A major cause of snoring is the tissues and muscles in the throat and mouth (specifically the tongue and soft palate). During sleep, these tissues relax to such an extent that the force of gravity essentially pulls them into the airway. This makes the airway smaller, but the same amount of air is still flowing. Because your breath moves in the same amount at the same speed, the smaller airway increases the intensity with which it flows. This causes vibrations, which make the sound of snoring.
Anatomical differences in the throat and oral region are major contributing factors. The uvula at the back of the soft palate may be elongated, or the soft palate itself can be lower and thicker than normal. Enlarged tonsils and adenoids or a deviated septum (the thin separation between nostrils is off center) can also contribute to snoring.
If your snoring is especially virulent, your medical team may recommend surgery if all other resources are exhausted. One type of traditional surgery is uvulopalatopharyngoplasty (UPPP). Any excess tissue in the throat region is tightened up and whittled down to help keep airways open when the muscles relax. It may also be performed with a laser (LAUPPP), the uvula is shortened and the soft palate pruned to the same effect. It can take more than one attempt to achieve the desired results of decreased vibrations and increased airway space.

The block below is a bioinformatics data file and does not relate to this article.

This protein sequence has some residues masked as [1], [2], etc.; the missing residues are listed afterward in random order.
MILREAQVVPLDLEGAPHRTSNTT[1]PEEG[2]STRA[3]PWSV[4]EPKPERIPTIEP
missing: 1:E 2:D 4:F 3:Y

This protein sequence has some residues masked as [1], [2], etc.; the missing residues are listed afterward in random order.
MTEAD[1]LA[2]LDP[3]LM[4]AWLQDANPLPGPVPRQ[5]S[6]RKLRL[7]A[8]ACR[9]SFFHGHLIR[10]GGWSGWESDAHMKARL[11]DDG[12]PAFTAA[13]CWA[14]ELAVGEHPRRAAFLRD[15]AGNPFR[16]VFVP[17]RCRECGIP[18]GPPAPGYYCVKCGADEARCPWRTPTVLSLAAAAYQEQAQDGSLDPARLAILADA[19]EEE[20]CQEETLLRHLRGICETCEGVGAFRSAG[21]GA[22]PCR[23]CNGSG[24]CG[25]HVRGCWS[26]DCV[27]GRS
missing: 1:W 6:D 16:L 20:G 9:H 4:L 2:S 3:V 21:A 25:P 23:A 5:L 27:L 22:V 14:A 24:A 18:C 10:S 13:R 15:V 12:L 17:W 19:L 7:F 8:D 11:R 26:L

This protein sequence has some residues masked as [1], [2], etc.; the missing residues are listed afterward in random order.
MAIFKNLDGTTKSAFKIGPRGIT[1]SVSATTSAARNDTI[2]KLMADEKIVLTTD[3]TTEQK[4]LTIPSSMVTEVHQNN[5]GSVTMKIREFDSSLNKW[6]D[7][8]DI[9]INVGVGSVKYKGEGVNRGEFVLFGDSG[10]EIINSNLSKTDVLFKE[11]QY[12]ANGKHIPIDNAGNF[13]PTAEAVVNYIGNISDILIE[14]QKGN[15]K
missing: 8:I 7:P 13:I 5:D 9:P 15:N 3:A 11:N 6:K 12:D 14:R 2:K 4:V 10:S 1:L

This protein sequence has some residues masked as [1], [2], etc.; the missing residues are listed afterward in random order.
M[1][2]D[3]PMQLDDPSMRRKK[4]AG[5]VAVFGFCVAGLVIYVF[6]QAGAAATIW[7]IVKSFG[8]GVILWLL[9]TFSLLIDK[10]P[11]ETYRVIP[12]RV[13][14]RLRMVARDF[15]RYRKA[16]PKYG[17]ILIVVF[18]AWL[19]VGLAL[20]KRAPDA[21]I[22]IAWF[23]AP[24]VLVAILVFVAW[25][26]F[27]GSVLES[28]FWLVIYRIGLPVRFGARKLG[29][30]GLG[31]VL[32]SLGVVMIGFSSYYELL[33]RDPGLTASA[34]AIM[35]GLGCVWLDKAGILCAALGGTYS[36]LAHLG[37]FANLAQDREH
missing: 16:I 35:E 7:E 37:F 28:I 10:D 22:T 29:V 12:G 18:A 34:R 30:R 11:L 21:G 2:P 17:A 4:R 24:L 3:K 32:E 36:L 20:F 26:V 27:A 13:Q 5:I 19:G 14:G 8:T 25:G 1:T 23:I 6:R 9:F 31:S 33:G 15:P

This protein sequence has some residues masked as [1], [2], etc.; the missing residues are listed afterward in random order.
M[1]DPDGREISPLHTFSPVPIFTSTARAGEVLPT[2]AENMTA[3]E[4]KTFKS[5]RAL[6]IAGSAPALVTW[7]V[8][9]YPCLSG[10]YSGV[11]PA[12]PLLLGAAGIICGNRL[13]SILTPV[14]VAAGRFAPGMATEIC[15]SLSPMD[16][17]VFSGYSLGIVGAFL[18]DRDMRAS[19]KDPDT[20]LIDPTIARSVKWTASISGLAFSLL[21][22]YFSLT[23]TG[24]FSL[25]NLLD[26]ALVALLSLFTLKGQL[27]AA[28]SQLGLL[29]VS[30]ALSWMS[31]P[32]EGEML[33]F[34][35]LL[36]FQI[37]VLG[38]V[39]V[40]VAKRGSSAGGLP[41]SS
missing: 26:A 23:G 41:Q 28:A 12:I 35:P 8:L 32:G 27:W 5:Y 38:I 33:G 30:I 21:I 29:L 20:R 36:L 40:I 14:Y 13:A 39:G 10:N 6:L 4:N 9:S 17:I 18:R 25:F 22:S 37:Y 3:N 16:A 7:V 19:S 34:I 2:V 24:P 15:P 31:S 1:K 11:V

Other more invasive methods of controlling snoring include palatal implants (the implantation of braided polyester filament into the soft palate to make it firmer) and somnoplasty (low-intensity radio-frequencies are directed at the soft palate to shrink tissue, rather than removing it). However, both of these are still being studied for efficacy and safety. Thus far, the somnoplasty has been one of the least painful procedures.
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